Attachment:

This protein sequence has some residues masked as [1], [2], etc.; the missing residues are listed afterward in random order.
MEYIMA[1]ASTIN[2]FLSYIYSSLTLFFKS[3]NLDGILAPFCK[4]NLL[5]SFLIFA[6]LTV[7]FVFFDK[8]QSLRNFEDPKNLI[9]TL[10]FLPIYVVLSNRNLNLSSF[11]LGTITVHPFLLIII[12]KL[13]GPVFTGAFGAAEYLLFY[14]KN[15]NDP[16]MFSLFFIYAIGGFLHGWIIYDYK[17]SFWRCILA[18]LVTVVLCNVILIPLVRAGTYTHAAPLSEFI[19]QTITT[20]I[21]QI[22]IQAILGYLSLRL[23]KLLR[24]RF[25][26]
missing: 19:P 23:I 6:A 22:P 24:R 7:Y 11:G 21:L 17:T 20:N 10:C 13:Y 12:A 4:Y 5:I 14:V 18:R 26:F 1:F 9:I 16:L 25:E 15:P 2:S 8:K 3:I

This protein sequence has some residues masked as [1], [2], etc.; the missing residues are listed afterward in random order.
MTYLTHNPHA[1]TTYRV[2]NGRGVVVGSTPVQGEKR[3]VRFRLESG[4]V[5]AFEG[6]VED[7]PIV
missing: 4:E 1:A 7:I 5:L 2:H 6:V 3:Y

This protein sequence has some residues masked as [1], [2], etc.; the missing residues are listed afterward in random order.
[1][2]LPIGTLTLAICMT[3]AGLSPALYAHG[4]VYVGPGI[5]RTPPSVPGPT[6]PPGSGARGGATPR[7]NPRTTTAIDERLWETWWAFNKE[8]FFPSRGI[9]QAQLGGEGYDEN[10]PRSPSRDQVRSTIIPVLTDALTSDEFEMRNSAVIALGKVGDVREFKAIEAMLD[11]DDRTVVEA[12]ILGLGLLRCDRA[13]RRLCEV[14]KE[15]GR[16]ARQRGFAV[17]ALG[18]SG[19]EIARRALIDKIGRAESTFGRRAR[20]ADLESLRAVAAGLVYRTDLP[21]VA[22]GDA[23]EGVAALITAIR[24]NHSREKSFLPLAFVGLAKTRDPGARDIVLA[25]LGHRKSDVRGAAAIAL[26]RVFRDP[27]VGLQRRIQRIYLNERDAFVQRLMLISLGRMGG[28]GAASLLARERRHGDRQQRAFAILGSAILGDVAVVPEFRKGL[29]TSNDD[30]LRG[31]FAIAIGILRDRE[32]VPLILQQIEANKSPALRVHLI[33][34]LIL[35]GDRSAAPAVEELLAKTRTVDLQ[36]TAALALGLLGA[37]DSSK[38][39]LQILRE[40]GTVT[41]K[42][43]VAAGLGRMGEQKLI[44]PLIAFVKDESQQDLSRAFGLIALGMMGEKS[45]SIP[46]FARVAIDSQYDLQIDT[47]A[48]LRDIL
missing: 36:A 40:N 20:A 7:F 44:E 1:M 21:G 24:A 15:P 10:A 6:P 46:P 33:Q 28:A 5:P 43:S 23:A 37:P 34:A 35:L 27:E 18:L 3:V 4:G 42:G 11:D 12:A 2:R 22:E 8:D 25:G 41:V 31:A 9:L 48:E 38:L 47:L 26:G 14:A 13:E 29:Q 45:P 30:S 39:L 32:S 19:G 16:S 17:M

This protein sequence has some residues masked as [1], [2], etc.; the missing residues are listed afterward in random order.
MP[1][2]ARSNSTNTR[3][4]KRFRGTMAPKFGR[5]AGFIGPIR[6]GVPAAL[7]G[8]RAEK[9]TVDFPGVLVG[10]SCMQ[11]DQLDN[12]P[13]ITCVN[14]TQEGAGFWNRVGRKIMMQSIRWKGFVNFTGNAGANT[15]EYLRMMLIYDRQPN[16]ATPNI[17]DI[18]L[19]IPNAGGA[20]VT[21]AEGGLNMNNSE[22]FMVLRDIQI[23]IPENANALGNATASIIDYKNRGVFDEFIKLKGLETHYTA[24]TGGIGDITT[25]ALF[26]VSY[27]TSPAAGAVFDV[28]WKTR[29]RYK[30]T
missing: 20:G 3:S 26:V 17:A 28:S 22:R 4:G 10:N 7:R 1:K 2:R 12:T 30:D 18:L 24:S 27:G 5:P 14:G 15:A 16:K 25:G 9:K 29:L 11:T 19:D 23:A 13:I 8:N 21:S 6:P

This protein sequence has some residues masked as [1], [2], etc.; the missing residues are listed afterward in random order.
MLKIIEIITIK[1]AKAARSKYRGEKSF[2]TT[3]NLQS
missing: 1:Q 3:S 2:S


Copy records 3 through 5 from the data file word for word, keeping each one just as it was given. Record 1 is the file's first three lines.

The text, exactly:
This protein sequence has some residues masked as [1], [2], etc.; the missing residues are listed afterward in random order.
[1][2]LPIGTLTLAICMT[3]AGLSPALYAHG[4]VYVGPGI[5]RTPPSVPGPT[6]PPGSGARGGATPR[7]NPRTTTAIDERLWETWWAFNKE[8]FFPSRGI[9]QAQLGGEGYDEN[10]PRSPSRDQVRSTIIPVLTDALTSDEFEMRNSAVIALGKVGDVREFKAIEAMLD[11]DDRTVVEA[12]ILGLGLLRCDRA[13]RRLCEV[14]KE[15]GR[16]ARQRGFAV[17]ALG[18]SG[19]EIARRALIDKIGRAESTFGRRAR[20]ADLESLRAVAAGLVYRTDLP[21]VA[22]GDA[23]EGVAALITAIR[24]NHSREKSFLPLAFVGLAKTRDPGARDIVLA[25]LGHRKSDVRGAAAIAL[26]RVFRDP[27]VGLQRRIQRIYLNERDAFVQRLMLISLGRMGG[28]GAASLLARERRHGDRQQRAFAILGSAILGDVAVVPEFRKGL[29]TSNDD[30]LRG[31]FAIAIGILRDRE[32]VPLILQQIEANKSPALRVHLI[33][34]LIL[35]GDRSAAPAVEELLAKTRTVDLQ[36]TAALALGLLGA[37]DSSK[38][39]LQILRE[40]GTVT[41]K[42][43]VAAGLGRMGEQKLI[44]PLIAFVKDESQQDLSRAFGLIALGMMGEKS[45]SIP[46]FARVAIDSQYDLQIDT[47]A[48]LRDIL
missing: 36:A 40:N 20:A 7:F 44:E 1:M 21:G 24:A 15:P 10:A 6:P 46:P 33:Q 28:A 5:P 43:S 23:A 37:P 34:A 35:L 27:E 18:L 3:V 4:G 42:G 11:D 12:A 2:R 22:E 8:D 25:G 41:V 31:A 9:L 48:E 38:L 47:L 26:G 14:A 13:E 29:Q 45:P 30:S 39:L 32:S 19:G 16:S 17:M

This protein sequence has some residues masked as [1], [2], etc.; the missing residues are listed afterward in random order.
MP[1][2]ARSNSTNTR[3][4]KRFRGTMAPKFGR[5]AGFIGPIR[6]GVPAAL[7]G[8]RAEK[9]TVDFPGVLVG[10]SCMQ[11]DQLDN[12]P[13]ITCVN[14]TQEGAGFWNRVGRKIMMQSIRWKGFVNFTGNAGANT[15]EYLRMMLIYDRQPN[16]ATPNI[17]DI[18]L[19]IPNAGGA[20]VT[21]AEGGLNMNNSE[22]FMVLRDIQI[23]IPENANALGNATASIIDYKNRGVFDEFIKLKGLETHYTA[24]TGGIGDITT[25]ALF[26]VSY[27]TSPAAGAVFDV[28]WKTR[29]RYK[30]T
missing: 20:G 3:S 26:V 17:A 28:S 22:R 4:G 10:N 7:R 1:K 2:R 12:T 30:D 18:L 24:S 27:G 5:P 14:G 15:A 16:K 25:G 9:K 29:L 11:T 19:D 23:A 13:I 8:N 21:S 6:P

This protein sequence has some residues masked as [1], [2], etc.; the missing residues are listed afterward in random order.
MLKIIEIITIK[1]AKAARSKYRGEKSF[2]TT[3]NLQS
missing: 1:Q 3:S 2:S